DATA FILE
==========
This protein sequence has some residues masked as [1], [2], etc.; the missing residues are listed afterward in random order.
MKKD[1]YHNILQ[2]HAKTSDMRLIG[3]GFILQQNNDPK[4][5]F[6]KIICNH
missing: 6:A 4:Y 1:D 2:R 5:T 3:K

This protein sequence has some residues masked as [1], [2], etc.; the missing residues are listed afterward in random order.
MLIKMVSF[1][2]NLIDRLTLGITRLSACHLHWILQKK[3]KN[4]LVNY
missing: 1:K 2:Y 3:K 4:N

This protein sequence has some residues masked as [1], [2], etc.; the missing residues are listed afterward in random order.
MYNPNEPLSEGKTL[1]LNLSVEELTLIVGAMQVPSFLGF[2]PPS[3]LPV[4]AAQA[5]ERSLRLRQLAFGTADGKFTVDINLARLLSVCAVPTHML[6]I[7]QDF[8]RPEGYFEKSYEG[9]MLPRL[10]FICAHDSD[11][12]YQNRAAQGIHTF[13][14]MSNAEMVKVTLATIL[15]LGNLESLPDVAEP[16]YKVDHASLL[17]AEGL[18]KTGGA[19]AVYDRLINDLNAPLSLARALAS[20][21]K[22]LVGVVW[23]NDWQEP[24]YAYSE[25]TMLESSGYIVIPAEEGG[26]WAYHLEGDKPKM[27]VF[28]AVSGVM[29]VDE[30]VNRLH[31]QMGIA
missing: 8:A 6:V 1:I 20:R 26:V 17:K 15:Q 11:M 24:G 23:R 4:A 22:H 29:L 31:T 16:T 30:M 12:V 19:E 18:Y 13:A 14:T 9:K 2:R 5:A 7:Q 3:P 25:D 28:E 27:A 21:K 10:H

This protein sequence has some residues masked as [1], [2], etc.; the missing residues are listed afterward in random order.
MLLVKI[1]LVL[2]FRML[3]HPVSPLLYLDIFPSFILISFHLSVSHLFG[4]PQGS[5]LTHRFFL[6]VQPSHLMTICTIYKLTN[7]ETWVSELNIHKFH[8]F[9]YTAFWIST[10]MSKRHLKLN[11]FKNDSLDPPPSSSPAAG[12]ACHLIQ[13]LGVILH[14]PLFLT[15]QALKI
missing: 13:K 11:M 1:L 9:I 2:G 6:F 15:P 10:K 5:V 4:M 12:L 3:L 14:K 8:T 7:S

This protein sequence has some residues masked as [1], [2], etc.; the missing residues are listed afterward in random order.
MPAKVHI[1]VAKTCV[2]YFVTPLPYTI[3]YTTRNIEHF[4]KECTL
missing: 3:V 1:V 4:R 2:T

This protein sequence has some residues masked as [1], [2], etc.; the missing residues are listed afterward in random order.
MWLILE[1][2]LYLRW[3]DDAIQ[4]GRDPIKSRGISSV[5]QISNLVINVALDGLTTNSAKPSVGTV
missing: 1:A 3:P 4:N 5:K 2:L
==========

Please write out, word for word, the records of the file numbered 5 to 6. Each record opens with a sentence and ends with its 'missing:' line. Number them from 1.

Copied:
This protein sequence has some residues masked as [1], [2], etc.; the missing residues are listed afterward in random order.
MPAKVHI[1]VAKTCV[2]YFVTPLPYTI[3]YTTRNIEHF[4]KECTL
missing: 3:V 1:V 4:R 2:T

This protein sequence has some residues masked as [1], [2], etc.; the missing residues are listed afterward in random order.
MWLILE[1][2]LYLRW[3]DDAIQ[4]GRDPIKSRGISSV[5]QISNLVINVALDGLTTNSAKPSVGTV
missing: 1:A 3:P 4:N 5:K 2:L